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Saturday, Feb. 10, 2018: Does your school have an athletic trainer? Why not?

   Leading off today: There was a brief mention at last week's NYSPHSAA Executive Committee meeting that the topic of athletic training services was back on the radar at the state level.

   If I recall correctly, it was most recently mentioned at the Central Committee meeting in July 2016 as part of the New York State Public High School Athletic Association's long-range strategic plan.

   The organization's Safety Committee will hear a presentation this spring from a sub-committee, and the report will include the benefits of athletic training services and obstacles that schools face in providing those services.





The Safety Committee is expected to offer a recommendation at the May meeting of the Executive Committee.

   In a matter of hours yesterday, I saw two stories highlighting some of the most extreme and valuable work that athletic trainers do. These are people who can literally save lives.

   Quick thinking at Stepinac: Maxwell Anderson was watching the second half of the freshman game in the Archbishop Stepinac gym when a Mount St. Michael player crashed to the floor.

   "I could see him rolling on the ground, holding the back of his head, said Anderson, Stepinac's athletic trainer. "I rolled him over and he was responsive and talking."

   The player's eyes closed and he stopped breathing within moments. As reported by Kevin Devaney Jr., the gym went silent as Anderson began administering CPR. Within moments, the player was revived.

   EMTs arrived soon afterward and the player was transported to a hospital. Mount St. Michael varsity coach Tom Fraher said the player was stabilized in the ambulance and is expected to make a full recovery.

   "When you're in the moment, your only concern is to get him breathing again. You have to stay calm," Anderson said.

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   Said Stepinac varsity coach Pat Massaroni: "He is worth every single penny we pay him. Every school is crazy if they don't have an athletic trainer for their events. Tonight you saw why."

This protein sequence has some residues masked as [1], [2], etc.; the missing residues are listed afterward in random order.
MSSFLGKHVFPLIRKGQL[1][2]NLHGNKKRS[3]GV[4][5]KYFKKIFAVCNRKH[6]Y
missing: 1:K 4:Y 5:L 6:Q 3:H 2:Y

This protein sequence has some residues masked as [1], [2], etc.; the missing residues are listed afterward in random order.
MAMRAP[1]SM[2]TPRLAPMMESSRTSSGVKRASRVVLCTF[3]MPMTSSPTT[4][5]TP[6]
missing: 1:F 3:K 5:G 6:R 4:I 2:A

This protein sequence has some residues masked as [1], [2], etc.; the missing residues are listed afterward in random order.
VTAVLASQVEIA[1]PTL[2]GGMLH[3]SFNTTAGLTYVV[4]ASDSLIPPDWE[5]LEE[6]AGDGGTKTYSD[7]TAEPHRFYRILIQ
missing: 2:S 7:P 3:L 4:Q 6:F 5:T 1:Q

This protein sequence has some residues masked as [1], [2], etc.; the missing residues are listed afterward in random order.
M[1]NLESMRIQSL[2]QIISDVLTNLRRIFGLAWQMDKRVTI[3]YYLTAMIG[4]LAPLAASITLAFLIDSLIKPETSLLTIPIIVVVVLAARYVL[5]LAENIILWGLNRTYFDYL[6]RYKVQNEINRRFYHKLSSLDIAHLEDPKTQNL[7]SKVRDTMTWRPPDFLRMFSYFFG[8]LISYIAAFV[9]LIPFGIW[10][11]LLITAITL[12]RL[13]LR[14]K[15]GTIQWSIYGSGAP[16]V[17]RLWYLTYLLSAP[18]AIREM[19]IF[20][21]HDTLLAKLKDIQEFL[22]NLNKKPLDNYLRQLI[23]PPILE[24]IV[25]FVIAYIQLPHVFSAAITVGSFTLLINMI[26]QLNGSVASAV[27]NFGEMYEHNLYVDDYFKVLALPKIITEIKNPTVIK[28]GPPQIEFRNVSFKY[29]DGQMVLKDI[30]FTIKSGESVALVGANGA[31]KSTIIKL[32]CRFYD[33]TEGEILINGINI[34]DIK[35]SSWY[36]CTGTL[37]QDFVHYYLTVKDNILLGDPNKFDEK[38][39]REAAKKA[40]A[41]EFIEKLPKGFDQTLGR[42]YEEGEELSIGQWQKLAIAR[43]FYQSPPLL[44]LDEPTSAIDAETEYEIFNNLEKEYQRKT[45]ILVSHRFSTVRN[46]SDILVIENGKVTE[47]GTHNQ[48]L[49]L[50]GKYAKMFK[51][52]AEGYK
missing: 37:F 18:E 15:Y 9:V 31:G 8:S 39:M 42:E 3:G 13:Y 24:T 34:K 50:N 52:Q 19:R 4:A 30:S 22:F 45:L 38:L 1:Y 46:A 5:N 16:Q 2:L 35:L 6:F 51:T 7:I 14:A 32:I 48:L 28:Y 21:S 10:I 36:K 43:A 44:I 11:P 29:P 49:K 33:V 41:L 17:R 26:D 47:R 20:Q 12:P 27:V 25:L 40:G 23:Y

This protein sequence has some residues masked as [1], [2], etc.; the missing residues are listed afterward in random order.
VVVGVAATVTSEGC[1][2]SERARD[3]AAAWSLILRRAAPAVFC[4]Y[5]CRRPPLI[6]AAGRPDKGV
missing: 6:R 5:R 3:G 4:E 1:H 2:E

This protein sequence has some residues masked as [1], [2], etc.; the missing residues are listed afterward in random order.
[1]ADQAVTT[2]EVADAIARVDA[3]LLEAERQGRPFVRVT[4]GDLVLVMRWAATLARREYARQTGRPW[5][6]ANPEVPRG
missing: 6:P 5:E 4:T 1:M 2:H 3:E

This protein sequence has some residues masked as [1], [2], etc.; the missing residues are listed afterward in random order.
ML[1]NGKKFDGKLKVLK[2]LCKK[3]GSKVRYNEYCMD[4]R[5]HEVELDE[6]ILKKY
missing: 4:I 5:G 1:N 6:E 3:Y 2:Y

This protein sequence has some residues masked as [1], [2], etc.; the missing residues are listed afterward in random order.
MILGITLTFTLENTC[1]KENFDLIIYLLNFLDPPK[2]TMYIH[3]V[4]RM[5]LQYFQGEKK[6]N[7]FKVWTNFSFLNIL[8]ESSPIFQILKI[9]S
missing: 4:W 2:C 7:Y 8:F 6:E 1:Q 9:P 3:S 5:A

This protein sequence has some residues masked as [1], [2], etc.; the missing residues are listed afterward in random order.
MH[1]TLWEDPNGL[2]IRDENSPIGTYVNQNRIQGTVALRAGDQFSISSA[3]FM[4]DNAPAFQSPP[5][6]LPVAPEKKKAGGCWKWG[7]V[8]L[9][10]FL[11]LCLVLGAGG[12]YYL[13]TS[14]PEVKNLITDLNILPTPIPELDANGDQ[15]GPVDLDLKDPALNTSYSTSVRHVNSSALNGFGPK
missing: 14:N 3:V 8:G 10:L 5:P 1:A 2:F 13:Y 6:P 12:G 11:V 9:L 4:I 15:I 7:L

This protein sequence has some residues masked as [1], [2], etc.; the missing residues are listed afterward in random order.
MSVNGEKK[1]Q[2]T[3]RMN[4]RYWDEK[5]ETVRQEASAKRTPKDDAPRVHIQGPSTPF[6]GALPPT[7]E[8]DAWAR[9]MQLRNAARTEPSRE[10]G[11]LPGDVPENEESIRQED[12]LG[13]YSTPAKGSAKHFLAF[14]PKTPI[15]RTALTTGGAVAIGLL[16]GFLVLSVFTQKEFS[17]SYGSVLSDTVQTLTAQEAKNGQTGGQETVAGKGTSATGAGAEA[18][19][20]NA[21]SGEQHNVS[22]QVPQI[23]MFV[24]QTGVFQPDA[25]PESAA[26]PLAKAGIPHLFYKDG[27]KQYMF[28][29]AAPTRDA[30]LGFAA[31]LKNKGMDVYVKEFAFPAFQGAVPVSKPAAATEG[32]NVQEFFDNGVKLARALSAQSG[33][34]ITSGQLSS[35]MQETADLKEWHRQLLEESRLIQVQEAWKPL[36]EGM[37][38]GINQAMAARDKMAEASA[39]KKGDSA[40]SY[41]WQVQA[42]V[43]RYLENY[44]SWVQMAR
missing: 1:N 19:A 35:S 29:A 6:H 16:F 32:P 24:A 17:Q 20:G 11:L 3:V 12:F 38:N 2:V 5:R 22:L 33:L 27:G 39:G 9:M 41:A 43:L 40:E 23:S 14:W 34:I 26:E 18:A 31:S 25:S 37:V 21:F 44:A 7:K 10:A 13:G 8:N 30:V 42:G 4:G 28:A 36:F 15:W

Following up on recent scare: Hana Gross is an athletic trainer at Irvington, but she was covering a colleague's assignment Dec. 27 at Pelham High when Blind Brook boys basketball player Jordan Schoen collapsed early in a noon game.

   As reported by The Journal News, Schoen flatlined before Gross, Pelham detective John Hynes, police officer Michael Sheehy and an unidentified doctor began working on him.

   "You almost turn into a machine and you just do it," Gross said. "It was literally a perfect storm. Especially being my first time 'live,' to have all that support, you couldn't ask for a better situation."

   Schoen was stabilized at a local hospital and later transferred to Children's Hospital at Montefiore in the Bronx. A specialist there performed a two-and-a-half-hour procedure to place a defibrillator and pacemaker in Schoen's heart.

   "CPR being delivered is what prevented this athletes death," said Yorktown athletic trainer Dave Byrnes, president of the Section 1 Athletic Trainers' Society. "I would bet money that if there were not professional rescuers on scene, that he would not have lived."

   Gross said the reality of saving a life hasn't hit her. But it's also true that these incidents are rare enough that most civilians don't yet understand the most valuable aspect of having an athletic trainer on site.

   "I think it's important for schools to know that we're not just taping ankles, we're not slapping ice on kids -- it's bigger than that," she said. "To have the proper medical coverage is really important."

   Said Byrnes: "You wouldn't drop your kids off at a pool without a lifeguard, but yet every day millions of parents drop their kids off at a practice or a game and there's no athletic trainer there."

   More later: I'm bogged down with work at my "real" jobs early Saturday, but I'll hopefully be back with a second blog tonight to recap some highlights from Friday's action around the state.


  
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